Enero is the Australian marketing group previously known as Photon. Subsidiaries include creative agency BMF and, until 2019, integrated shop Naked. In the space of a few years in the 2000s, Photon established itself as one of the world's fastest growing marketing groups through a series of more than 50 acquisitions. Although the majority of these bolt-on businesses were based in Australia, it carved out a global profile in 2008 with the purchase of widely admired British planning specialist Naked, which already managed its own increasingly widely spread international network. However, the global economic crisis created significant problems for the group after 2009 as it struggled to manage the huge debts it had accumulated. As a result, it steadily consolidated its collection, closing or selling smaller or less profitable units or merging them into their larger counterparts. The culmination of that process was a change of name to Enero Group in summer 2012. By 2017, what was once a collection of over 50 separate companies had been whittled down to just 10, including BMF and Naked, PR agencies Frank and Hotwire, public affairs specialst CPR and market researcher The Leading Edge. The group acquired Australia's Orchard Advertising in 2018, but once-mighty Naked finally closed its doors in 2019, with its remaining operations absorbed into BMF, atill the group's flagship agency. BMF co-founder Matthew Melhuish is now group CEO. The group finally clawed its way back to profit in 2016 after six years of losses but life remained challenging. A full turnaround finally took hold during 2018. Revenues for ye 2019 were A$130m (down from over A$440m in 2009), with net profit of A$12m. Just over half of revenues were generated outside Australia.
Capsule checked 16th August 2019
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Historical profile information for Enero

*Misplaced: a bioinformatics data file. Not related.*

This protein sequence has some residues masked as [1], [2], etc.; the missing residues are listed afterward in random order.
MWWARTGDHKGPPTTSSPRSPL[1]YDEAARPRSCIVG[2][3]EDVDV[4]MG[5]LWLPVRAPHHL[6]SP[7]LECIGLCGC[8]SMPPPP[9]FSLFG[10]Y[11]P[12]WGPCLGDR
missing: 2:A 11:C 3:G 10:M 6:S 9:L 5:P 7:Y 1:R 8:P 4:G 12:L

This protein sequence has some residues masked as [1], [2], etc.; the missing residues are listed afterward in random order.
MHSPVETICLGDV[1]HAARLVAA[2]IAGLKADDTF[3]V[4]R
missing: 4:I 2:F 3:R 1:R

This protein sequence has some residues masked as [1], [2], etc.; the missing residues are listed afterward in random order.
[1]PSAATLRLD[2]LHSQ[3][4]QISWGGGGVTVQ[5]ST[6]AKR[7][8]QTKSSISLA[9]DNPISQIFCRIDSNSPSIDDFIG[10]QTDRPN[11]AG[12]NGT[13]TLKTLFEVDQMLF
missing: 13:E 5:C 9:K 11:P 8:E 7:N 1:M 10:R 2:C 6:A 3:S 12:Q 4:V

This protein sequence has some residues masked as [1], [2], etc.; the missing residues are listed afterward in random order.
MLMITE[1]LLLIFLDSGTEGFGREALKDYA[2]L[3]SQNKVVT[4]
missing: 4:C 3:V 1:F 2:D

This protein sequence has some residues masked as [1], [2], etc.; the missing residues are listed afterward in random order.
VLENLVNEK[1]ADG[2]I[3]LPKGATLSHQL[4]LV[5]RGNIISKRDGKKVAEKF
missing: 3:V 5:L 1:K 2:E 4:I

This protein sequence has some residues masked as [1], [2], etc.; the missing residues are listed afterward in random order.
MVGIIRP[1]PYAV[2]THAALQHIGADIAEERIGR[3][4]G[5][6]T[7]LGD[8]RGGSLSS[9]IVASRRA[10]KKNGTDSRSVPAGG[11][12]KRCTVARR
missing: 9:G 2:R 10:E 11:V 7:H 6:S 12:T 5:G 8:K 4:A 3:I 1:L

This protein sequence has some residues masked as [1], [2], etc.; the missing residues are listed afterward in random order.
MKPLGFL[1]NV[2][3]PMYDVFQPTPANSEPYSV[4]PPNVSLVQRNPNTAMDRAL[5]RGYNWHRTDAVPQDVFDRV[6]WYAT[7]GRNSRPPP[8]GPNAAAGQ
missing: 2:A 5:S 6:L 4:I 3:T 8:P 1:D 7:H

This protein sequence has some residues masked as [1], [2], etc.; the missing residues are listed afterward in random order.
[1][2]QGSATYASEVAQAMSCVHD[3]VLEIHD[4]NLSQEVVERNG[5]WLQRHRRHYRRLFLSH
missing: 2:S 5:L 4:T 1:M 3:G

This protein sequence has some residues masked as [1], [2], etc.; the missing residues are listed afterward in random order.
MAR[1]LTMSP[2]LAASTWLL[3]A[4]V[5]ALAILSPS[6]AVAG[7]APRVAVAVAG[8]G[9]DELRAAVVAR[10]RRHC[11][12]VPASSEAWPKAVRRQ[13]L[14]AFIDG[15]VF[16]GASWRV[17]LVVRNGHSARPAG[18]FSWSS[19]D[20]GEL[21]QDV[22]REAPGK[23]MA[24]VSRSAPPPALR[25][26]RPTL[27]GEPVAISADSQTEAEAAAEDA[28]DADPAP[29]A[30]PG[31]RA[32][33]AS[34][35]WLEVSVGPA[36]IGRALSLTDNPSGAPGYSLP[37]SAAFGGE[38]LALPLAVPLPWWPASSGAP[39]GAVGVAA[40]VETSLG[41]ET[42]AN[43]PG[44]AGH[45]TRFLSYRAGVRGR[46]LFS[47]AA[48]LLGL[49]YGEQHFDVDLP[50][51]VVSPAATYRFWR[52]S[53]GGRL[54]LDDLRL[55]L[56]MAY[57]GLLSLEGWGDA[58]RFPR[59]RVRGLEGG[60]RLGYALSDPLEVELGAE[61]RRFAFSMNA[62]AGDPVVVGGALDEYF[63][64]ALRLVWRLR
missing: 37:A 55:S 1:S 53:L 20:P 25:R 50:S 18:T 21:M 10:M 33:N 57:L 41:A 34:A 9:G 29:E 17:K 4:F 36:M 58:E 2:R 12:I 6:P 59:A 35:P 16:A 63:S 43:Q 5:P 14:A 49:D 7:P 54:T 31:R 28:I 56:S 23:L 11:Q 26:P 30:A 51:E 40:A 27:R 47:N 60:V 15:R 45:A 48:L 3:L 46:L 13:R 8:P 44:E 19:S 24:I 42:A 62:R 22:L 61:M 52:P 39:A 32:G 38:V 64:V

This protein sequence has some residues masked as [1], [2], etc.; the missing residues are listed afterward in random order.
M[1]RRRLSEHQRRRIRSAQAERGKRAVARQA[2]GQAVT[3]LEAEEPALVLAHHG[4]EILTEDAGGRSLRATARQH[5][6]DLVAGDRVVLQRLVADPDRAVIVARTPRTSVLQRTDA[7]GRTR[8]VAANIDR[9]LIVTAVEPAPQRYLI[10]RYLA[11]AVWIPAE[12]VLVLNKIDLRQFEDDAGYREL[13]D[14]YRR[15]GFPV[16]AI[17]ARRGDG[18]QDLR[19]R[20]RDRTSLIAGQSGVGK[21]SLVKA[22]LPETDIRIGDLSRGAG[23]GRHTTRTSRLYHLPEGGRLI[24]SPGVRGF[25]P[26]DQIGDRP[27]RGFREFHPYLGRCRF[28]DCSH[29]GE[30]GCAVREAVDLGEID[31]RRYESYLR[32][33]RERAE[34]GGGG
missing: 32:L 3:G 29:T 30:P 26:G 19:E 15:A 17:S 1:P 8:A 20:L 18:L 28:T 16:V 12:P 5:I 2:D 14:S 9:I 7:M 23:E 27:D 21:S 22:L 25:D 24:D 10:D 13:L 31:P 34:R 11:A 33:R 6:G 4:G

Adbrands Weekly Update 6th Oct 2016: Australian marketing group Enero - owner of Naked, BMF and other agencies - dipped its toe back into the acquisition market with a deal for US PR agency Eastwick Communications. It's Enero's first purchase in seven years. The group has spent most of that time recovering from an undisciplined string of acquisitions in the 2000s which almost caused the group's collapse. Of the 50 separate companies acquired during that decade, all but 10 have been sold, combined or shuttered. Eastwick is to be absorbed into the group's existing US PR shop Hotwire.
Adbrands Weekly Update 21st Aug 2014: Australian marketing group Enero, parent to BMF and Naked among other brands, was finally back to virtual breakeven after a long and painful restructuring. Under its previous name of Photon it joined the second tier of global marketing groups in the mid 2000s as a result of string of acquisitions. However, the 2008/9 downturn prompted a near-catastrophic meltdown, from which it is still only just recovering. Revenues for the year to June were A$120m, down 6% on last year and little more than a quarter of the A$441 it reported five years ago. Net loss improved to A$3m (from A$83m last year) but excluding exceptional items, the group was almost exactly at breakeven.
Adbrands Weekly Update 22nd Aug 2013: Australian marketing group Enero, parent to planning-turned-creative network Naked and Ozzie creative shop BMF, reported disappointing results for the year to June 2013. Under its former name Photon, the group briefly became Australia's biggest marketing group in the late 2000s before stumbling under the weight of huge debts. These were accumulated in an undisciplined acquisition spree during which the group acquired more than 50 different companies in eight years, including 18 in just 2007 alone. Since 2011, it has cut loose almost of all of its acquired businesses and eliminated its debt, but the much-needed turnaround has been hampered by a simultaneous slump in performance at Naked and BMF and the handful of other agencies it still owns. Revenues for the year fell to A$127m (from more than A$440m back in 2009), and although net losses improved (to A$83m) there was a worrying fall in operating profit. Despite last year's bigger net loss, caused largely by impairments, EBITDA for year ending 2013 plummeted to under A$4m from almost A$21m in 2012.
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